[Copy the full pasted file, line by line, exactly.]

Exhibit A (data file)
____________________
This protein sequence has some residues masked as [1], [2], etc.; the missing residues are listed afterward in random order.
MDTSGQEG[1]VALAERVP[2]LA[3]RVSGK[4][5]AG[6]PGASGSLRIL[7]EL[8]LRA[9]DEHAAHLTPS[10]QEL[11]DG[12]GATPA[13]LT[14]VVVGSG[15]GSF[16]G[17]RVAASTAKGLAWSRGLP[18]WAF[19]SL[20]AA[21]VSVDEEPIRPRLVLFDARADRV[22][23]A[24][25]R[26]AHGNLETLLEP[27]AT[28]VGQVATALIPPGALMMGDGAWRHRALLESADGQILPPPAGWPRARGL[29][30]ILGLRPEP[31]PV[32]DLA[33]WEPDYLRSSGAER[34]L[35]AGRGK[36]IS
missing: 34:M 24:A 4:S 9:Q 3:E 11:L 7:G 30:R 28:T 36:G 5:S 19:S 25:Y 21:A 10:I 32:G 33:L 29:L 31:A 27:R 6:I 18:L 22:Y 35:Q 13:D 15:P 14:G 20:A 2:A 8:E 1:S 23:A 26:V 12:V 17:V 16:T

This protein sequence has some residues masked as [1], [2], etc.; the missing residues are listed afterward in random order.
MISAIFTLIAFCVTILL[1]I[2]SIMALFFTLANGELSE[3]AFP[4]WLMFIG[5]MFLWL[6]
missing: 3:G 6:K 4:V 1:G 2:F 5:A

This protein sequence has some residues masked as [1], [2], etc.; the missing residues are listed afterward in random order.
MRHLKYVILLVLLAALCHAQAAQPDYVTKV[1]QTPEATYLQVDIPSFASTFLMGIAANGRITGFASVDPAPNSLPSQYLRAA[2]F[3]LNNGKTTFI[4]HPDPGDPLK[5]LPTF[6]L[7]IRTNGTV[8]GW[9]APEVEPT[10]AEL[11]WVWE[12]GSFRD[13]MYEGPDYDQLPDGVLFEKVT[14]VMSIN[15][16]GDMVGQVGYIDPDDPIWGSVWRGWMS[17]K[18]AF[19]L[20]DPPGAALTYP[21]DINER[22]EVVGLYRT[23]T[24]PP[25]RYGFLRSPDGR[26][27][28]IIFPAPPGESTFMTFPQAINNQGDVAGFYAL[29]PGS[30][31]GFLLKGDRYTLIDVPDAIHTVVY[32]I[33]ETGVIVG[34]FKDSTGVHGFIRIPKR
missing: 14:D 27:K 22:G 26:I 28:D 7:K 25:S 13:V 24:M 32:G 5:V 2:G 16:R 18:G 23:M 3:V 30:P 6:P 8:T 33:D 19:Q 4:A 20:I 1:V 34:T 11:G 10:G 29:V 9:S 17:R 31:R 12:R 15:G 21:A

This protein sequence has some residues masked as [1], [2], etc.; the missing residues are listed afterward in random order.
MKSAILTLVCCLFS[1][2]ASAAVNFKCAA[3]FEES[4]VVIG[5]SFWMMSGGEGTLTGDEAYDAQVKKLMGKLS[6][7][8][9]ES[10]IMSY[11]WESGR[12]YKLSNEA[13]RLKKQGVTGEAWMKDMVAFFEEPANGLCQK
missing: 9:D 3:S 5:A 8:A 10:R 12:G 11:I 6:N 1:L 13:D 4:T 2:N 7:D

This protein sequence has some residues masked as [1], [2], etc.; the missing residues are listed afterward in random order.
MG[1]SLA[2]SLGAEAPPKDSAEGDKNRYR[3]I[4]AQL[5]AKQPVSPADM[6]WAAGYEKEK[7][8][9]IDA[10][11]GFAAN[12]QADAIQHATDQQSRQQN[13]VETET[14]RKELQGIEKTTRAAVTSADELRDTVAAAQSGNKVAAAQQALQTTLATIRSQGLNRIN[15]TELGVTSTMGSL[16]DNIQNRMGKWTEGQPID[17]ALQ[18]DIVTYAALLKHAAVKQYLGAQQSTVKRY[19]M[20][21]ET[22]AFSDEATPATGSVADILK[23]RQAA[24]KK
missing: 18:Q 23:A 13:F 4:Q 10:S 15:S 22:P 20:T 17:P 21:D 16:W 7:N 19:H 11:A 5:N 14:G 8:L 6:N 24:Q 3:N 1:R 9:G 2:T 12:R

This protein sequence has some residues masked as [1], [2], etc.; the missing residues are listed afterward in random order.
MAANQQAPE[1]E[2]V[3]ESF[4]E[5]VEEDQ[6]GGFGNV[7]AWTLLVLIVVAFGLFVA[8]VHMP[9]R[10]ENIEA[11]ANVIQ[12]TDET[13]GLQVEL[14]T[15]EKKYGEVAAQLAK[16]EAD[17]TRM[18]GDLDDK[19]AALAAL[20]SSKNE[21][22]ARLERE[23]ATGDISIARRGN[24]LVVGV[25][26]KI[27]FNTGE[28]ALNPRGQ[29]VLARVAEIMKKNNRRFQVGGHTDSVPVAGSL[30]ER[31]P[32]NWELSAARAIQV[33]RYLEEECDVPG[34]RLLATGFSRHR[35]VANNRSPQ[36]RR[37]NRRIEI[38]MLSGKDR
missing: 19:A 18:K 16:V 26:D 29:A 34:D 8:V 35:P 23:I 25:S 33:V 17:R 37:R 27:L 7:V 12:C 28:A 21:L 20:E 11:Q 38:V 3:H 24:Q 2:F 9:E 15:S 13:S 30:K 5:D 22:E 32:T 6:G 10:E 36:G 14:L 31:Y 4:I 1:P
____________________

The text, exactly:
This protein sequence has some residues masked as [1], [2], etc.; the missing residues are listed afterward in random order.
MDTSGQEG[1]VALAERVP[2]LA[3]RVSGK[4][5]AG[6]PGASGSLRIL[7]EL[8]LRA[9]DEHAAHLTPS[10]QEL[11]DG[12]GATPA[13]LT[14]VVVGSG[15]GSF[16]G[17]RVAASTAKGLAWSRGLP[18]WAF[19]SL[20]AA[21]VSVDEEPIRPRLVLFDARADRV[22][23]A[24][25]R[26]AHGNLETLLEP[27]AT[28]VGQVATALIPPGALMMGDGAWRHRALLESADGQILPPPAGWPRARGL[29][30]ILGLRPEP[31]PV[32]DLA[33]WEPDYLRSSGAER[34]L[35]AGRGK[36]IS
missing: 34:M 24:A 4:S 9:Q 3:E 11:L 7:G 30:R 28:T 36:G 5:S 19:S 25:Y 21:A 10:I 32:G 33:L 29:L 31:A 27:R 6:I 18:L 22:Y 35:Q 13:D 15:P 14:G 20:A 2:A 8:E 1:S 23:A 26:V 12:V 17:V 16:T

This protein sequence has some residues masked as [1], [2], etc.; the missing residues are listed afterward in random order.
MISAIFTLIAFCVTILL[1]I[2]SIMALFFTLANGELSE[3]AFP[4]WLMFIG[5]MFLWL[6]
missing: 3:G 6:K 4:V 1:G 2:F 5:A

This protein sequence has some residues masked as [1], [2], etc.; the missing residues are listed afterward in random order.
MRHLKYVILLVLLAALCHAQAAQPDYVTKV[1]QTPEATYLQVDIPSFASTFLMGIAANGRITGFASVDPAPNSLPSQYLRAA[2]F[3]LNNGKTTFI[4]HPDPGDPLK[5]LPTF[6]L[7]IRTNGTV[8]GW[9]APEVEPT[10]AEL[11]WVWE[12]GSFRD[13]MYEGPDYDQLPDGVLFEKVT[14]VMSIN[15][16]GDMVGQVGYIDPDDPIWGSVWRGWMS[17]K[18]AF[19]L[20]DPPGAALTYP[21]DINER[22]EVVGLYRT[23]T[24]PP[25]RYGFLRSPDGR[26][27][28]IIFPAPPGESTFMTFPQAINNQGDVAGFYAL[29]PGS[30][31]GFLLKGDRYTLIDVPDAIHTVVY[32]I[33]ETGVIVG[34]FKDSTGVHGFIRIPKR
missing: 14:D 27:K 22:G 26:I 28:D 7:K 25:S 13:V 24:M 32:G 5:V 2:G 16:R 18:G 23:M 3:V 30:P 6:P 8:T 33:D 19:Q 4:A 20:I 1:V 34:T 11:G 10:G 29:V 9:S 17:R 31:R 12:R 15:G 21:A

This protein sequence has some residues masked as [1], [2], etc.; the missing residues are listed afterward in random order.
MKSAILTLVCCLFS[1][2]ASAAVNFKCAA[3]FEES[4]VVIG[5]SFWMMSGGEGTLTGDEAYDAQVKKLMGKLS[6][7][8][9]ES[10]IMSY[11]WESGR[12]YKLSNEA[13]RLKKQGVTGEAWMKDMVAFFEEPANGLCQK
missing: 9:D 3:S 5:A 8:A 10:R 12:G 11:I 6:N 1:L 13:D 4:T 2:N 7:D

This protein sequence has some residues masked as [1], [2], etc.; the missing residues are listed afterward in random order.
MG[1]SLA[2]SLGAEAPPKDSAEGDKNRYR[3]I[4]AQL[5]AKQPVSPADM[6]WAAGYEKEK[7][8][9]IDA[10][11]GFAAN[12]QADAIQHATDQQSRQQN[13]VETET[14]RKELQGIEKTTRAAVTSADELRDTVAAAQSGNKVAAAQQALQTTLATIRSQGLNRIN[15]TELGVTSTMGSL[16]DNIQNRMGKWTEGQPID[17]ALQ[18]DIVTYAALLKHAAVKQYLGAQQSTVKRY[19]M[20][21]ET[22]AFSDEATPATGSVADILK[23]RQAA[24]KK
missing: 18:Q 23:A 13:F 4:Q 10:S 15:S 22:P 20:T 17:P 21:D 16:W 7:N 19:H 11:A 5:N 14:G 8:L 6:N 24:Q 3:N 1:R 9:G 2:T 12:R

This protein sequence has some residues masked as [1], [2], etc.; the missing residues are listed afterward in random order.
MAANQQAPE[1]E[2]V[3]ESF[4]E[5]VEEDQ[6]GGFGNV[7]AWTLLVLIVVAFGLFVA[8]VHMP[9]R[10]ENIEA[11]ANVIQ[12]TDET[13]GLQVEL[14]T[15]EKKYGEVAAQLAK[16]EAD[17]TRM[18]GDLDDK[19]AALAAL[20]SSKNE[21][22]ARLERE[23]ATGDISIARRGN[24]LVVGV[25][26]KI[27]FNTGE[28]ALNPRGQ[29]VLARVAEIMKKNNRRFQVGGHTDSVPVAGSL[30]ER[31]P[32]NWELSAARAIQV[33]RYLEEECDVPG[34]RLLATGFSRHR[35]VANNRSPQ[36]RR[37]NRRIEI[38]MLSGKDR
missing: 19:A 18:K 16:V 26:D 29:A 34:D 8:V 35:P 23:I 25:S 33:V 17:R 37:R 27:L 7:V 12:C 28:A 21:L 20:E 11:Q 38:V 3:H 24:Q 2:F 9:E 15:S 13:S 30:K 5:D 22:E 32:T 6:G 10:E 36:G 14:L 31:Y 4:I 1:P